Heating at 150°C for 30 minutes decreased the total phenolic content for all of these onion varieties. Different processing steps such as boiling, sauteing, frying, and roasting can be used to liberate phenolic compounds from various plants...

    However, simple heating reportedly cannot cleave covalently bound phenolic compounds; however, far-infrared treatment can cleave the bond;

Degradation kinetics of fisetin and quercetin in solutions affected by medium pH, temperature and co-existing proteins

    Some results were obtained based on the changes in the k values under different pH values and temperatures. The first is that fisetin was more stable than quercetin, giving smaller k values in all cases. The second is that the degradations of fisetin and quercetin were sensitive to medium pH, especially at alkaline pH values.

    Flavonoids in aqueous solutions show instability, resulting in concentration loss (i.e., degradation)....These mentioned studies shared similar conclusion to the present data, supporting that fisetin and quercetin were more stable (but instable) under acidic (and alkaline) conditions.

rene  ·  2 days ago  ·  link  ·    ·  parent  ·  post: mk's senolytic smoothie

Are these heat-stable compounds? Do you have any idea what proportion decomposes after cooking at high temperatures?

mk  ·  2 days ago  ·  link  ·  

No idea. I assume it could only decrease them, so went raw.

rene  ·  1 day ago  ·  link  ·  

Found some curious articles. Seems like cooking at moderate temperatures releases compounds from cell material without degrading them.

Key takeaways are:

1) don't heat fats/oils to smoking point (150+C/302+°F) while cooking vegetables

2) if you're making soup, add acid (vinegar, tomato/tomato paste, lemon, yogurt, creme fraiche, etc.) to preserve phenolic compounds (particularly fisetin).

Temperature-dependent studies on the total phenolics, flavonoids, antioxidant activities, and sugar content in six onion varieties

    In general, heating had a positive effect on all four flavonoids. For instance, the total flavonoid content in the red onion variety (Q + QMG + QDG + IMG) increased from 9.34 μmol/g DW to 9.70 μmol/g DW on heating at 120°C for 30 minutes and then decreased to 5.40 μmol/g DW at 150°C. In all the studied onion varieties, the total flavonoid content increased up to 120°C, and then decreased at 150°C...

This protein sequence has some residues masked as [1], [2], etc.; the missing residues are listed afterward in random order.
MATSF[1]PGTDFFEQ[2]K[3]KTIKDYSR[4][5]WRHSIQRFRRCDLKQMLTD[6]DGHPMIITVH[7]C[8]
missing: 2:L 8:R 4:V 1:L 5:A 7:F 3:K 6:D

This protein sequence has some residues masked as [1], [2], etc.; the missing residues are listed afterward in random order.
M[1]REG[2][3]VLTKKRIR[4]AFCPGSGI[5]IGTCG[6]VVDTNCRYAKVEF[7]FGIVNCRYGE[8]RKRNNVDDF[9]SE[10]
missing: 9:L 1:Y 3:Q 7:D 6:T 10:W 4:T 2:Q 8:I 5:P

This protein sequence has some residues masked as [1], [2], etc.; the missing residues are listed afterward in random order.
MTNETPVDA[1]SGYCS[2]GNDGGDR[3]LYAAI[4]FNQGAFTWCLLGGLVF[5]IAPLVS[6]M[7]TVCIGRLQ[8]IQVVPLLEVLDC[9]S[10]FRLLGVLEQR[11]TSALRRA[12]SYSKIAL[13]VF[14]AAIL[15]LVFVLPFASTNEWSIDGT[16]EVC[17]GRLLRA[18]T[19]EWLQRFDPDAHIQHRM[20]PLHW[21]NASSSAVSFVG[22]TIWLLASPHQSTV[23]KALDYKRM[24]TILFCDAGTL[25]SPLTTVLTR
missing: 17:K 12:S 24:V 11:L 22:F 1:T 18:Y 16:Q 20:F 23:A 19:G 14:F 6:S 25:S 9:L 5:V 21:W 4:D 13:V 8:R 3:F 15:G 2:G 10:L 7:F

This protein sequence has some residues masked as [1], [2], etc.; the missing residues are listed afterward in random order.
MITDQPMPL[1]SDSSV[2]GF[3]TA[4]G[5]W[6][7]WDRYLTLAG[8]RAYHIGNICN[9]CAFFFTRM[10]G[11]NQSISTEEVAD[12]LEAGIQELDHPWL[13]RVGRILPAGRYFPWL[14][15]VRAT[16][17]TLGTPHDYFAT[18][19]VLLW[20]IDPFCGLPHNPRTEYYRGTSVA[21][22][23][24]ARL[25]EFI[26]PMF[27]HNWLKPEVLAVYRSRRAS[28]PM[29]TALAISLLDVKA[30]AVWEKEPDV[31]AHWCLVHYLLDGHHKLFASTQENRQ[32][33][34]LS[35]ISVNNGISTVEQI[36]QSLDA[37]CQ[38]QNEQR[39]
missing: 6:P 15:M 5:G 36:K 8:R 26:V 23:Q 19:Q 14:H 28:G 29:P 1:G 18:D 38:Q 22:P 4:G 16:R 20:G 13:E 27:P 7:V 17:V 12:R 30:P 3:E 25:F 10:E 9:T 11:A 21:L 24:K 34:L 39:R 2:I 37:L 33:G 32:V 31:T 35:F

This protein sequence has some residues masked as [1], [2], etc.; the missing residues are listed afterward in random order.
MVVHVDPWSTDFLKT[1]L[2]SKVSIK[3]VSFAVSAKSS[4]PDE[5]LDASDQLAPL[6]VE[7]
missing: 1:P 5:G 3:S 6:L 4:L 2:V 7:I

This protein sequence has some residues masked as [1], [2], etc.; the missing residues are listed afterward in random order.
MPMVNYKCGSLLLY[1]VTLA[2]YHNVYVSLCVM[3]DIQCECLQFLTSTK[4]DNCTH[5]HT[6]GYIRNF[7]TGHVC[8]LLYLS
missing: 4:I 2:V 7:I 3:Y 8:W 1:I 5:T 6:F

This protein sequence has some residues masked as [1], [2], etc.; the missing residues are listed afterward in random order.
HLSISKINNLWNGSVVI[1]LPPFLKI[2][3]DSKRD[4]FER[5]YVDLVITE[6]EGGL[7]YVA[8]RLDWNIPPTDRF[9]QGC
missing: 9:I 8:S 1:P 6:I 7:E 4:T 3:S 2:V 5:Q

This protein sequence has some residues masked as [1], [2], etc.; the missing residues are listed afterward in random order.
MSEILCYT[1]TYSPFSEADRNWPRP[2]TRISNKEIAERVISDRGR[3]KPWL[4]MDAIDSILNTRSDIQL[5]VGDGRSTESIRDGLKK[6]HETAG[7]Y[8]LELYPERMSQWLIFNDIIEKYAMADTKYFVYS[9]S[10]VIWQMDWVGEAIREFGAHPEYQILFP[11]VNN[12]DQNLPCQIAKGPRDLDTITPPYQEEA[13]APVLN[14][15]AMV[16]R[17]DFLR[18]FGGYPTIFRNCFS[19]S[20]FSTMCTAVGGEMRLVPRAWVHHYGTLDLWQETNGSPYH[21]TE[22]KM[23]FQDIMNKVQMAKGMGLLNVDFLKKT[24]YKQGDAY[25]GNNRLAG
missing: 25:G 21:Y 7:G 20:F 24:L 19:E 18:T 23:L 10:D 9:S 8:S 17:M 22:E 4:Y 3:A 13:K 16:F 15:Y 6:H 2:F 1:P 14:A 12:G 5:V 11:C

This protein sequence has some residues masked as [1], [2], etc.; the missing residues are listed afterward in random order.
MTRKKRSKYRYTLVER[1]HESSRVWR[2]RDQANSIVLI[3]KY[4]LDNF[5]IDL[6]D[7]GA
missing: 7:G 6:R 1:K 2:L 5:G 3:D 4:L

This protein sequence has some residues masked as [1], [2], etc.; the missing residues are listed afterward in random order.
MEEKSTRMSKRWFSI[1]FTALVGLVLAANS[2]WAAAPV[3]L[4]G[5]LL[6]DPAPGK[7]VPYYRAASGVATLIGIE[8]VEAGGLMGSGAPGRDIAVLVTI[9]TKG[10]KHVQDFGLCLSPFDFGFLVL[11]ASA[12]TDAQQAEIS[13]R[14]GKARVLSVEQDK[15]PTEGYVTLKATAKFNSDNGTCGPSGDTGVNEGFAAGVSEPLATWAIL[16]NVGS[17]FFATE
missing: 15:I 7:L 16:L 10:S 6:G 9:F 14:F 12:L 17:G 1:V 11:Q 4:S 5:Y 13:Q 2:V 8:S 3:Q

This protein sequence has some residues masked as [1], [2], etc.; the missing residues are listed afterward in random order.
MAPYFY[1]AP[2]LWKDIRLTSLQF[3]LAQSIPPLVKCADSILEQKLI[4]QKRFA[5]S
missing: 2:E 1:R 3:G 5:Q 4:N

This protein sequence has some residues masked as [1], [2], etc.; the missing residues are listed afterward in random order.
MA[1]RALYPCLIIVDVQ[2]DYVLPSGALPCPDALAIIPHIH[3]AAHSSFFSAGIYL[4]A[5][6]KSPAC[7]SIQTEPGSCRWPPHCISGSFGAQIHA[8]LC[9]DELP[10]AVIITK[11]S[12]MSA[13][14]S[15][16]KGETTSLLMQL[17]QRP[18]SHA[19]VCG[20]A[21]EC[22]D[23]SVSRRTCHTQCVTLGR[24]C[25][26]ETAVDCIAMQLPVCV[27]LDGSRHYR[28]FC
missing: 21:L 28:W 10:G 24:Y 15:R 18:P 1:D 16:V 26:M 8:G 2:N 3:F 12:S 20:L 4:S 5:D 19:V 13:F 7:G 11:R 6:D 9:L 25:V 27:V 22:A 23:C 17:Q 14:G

Table 2

    The total phenolic content was significantly increased after heating at 80°C, 100°C, and 120°C for 30 minutes each...

    Heating at 150°C for 30 minutes decreased the total phenolic content for all of these onion varieties. Different processing steps such as boiling, sauteing, frying, and roasting can be used to liberate phenolic compounds from various plants...

    However, simple heating reportedly cannot cleave covalently bound phenolic compounds; however, far-infrared treatment can cleave the bond;

Degradation kinetics of fisetin and quercetin in solutions affected by medium pH, temperature and co-existing proteins

    Some results were obtained based on the changes in the k values under different pH values and temperatures. The first is that fisetin was more stable than quercetin, giving smaller k values in all cases. The second is that the degradations of fisetin and quercetin were sensitive to medium pH, especially at alkaline pH values.

    Flavonoids in aqueous solutions show instability, resulting in concentration loss (i.e., degradation)....These mentioned studies shared similar conclusion to the present data, supporting that fisetin and quercetin were more stable (but instable) under acidic (and alkaline) conditions.

rene  ·  9 days ago  ·  link  ·    ·  parent  ·  post: QUICK! What's the last poem you wrote?

Oh poetry, I love you, the many faced muse. No insight just some syllables to stumble through and use.

........

Poetry is knowledge, for those without a clue

no chance at making sense at all, the written word's obtuse